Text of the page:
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The Warsaw Voice » Stage & Screen » December 30, 2014
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Hungarian Take on Polish History
December 30, 2014   
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A play entitled The Impostor (Polish title Szalbierz), directed by Gabor Mate, the artistic director of the Jozsef Katona Theater in Budapest, opens Jan. 10 at the Dramatyczny Theater in Warsaw.

The play, written by Hungarian dramatist Gyorgy Spiro, centers around Polish actor and opera singer Wojciech Bogusławski, a prominent figure in the arts and the director of the Narodowy Theater in Warsaw 1783-1814. In the play, Bogusławski travels to Vilnius, now the capital of Lithuania but in the 19th century a Polish city under Russian rule, where he agrees to give guest performances at a provincial theater. The theater’s director pays a lot of money to sign up the celebrated actor, knowing the whole city will come to see Bogusławski in Moliere’s Tartuffe. The director invites the Russian governor to the premiere, hoping to gain a powerful patron and, consequently, subsidies from the state. His plan is to stage a version of Tartuffe that glorifies the Russian empire, but Bogusławski sees through the plan and decides to give the drama his own twist. As a result, the play becomes a manifestation of Polish patriotism. The audience is thrilled, while the outraged governor leaves the building.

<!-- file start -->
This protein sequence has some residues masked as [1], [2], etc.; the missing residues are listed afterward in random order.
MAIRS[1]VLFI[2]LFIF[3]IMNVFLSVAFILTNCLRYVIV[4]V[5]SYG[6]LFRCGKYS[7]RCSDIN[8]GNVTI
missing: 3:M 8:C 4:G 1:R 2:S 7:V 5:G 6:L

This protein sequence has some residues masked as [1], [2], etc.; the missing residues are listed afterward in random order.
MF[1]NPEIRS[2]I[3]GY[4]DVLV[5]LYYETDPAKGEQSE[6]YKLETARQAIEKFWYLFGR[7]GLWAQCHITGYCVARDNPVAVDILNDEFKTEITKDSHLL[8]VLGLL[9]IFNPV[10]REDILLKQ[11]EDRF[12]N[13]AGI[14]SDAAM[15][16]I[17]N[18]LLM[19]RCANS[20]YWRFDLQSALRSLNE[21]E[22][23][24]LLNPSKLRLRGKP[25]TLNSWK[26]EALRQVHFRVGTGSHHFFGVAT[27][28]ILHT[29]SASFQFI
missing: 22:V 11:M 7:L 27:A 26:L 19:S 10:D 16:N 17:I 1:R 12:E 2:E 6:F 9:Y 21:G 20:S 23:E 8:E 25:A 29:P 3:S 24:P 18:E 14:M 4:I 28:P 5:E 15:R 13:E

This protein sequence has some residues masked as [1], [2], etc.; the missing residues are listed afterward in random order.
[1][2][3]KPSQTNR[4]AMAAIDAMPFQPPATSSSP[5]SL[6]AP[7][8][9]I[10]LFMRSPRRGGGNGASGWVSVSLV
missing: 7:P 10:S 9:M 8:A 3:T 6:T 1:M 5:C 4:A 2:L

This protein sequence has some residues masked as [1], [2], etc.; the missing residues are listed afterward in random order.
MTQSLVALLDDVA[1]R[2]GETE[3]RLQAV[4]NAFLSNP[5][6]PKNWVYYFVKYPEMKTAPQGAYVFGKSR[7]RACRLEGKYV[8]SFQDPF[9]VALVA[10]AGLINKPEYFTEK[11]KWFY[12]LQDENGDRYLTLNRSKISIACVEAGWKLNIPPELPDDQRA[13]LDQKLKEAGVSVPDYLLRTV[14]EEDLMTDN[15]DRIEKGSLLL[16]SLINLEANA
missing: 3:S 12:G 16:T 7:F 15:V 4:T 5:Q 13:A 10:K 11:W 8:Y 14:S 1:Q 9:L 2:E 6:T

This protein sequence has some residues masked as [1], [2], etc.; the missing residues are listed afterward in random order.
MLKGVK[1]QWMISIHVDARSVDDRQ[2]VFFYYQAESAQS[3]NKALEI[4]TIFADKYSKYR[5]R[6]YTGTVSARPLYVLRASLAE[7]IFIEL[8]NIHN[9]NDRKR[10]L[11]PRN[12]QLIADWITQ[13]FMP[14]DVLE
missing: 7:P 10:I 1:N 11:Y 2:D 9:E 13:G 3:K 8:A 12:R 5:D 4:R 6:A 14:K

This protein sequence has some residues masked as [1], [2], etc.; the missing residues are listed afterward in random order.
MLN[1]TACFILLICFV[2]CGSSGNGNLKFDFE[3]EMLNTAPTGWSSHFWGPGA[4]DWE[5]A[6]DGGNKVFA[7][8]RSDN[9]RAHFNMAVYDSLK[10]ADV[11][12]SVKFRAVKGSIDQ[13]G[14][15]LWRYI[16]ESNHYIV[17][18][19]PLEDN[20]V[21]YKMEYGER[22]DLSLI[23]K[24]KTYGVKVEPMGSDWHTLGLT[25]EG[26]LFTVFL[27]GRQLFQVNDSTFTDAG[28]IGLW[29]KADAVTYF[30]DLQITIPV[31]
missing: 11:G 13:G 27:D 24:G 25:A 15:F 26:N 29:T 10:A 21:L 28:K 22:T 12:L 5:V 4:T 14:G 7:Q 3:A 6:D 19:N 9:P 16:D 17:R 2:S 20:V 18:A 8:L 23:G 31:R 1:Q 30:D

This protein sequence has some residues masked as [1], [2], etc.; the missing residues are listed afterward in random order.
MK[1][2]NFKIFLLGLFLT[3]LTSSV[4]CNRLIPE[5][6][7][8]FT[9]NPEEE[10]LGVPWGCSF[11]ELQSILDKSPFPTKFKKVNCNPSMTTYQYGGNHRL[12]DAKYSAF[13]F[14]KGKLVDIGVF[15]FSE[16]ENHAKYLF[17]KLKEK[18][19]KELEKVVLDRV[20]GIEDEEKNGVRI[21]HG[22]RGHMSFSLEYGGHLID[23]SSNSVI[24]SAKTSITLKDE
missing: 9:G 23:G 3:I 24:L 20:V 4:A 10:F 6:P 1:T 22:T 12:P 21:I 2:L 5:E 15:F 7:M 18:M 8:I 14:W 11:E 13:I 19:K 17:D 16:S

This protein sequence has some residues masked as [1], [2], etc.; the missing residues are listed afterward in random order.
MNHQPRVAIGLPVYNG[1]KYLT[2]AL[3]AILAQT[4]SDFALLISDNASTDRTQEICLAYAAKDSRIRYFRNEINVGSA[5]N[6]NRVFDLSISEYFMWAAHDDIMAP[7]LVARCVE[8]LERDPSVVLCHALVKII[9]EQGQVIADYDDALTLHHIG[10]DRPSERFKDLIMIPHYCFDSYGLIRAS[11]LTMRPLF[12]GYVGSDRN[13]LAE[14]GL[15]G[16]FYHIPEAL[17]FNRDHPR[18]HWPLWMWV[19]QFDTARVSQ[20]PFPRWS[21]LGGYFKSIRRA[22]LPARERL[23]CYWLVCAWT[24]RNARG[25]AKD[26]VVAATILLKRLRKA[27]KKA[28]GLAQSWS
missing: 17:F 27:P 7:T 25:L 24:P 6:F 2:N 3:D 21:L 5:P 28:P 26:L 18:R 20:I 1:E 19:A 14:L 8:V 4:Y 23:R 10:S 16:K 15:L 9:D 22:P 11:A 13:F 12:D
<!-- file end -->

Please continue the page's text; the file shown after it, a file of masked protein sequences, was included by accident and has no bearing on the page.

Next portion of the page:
Gabor Mate has worked with the Jozsef Katona Theater as both an actor and director since 1987. The most famous Hungarian theater company internationally, the Jozsef Katona Theater has launched the careers of many contemporary Hungarian playwrights.

The Impostor is regarded as a contemporary Hungarian classic.
Upcoming performances: Jan. 10 and 13, 7 p.m., Jan. 11, 5 p.m.
Dramatyczny Theater, Holoubek Stage
Palace of Culture and Science; 1 Defilad Sq
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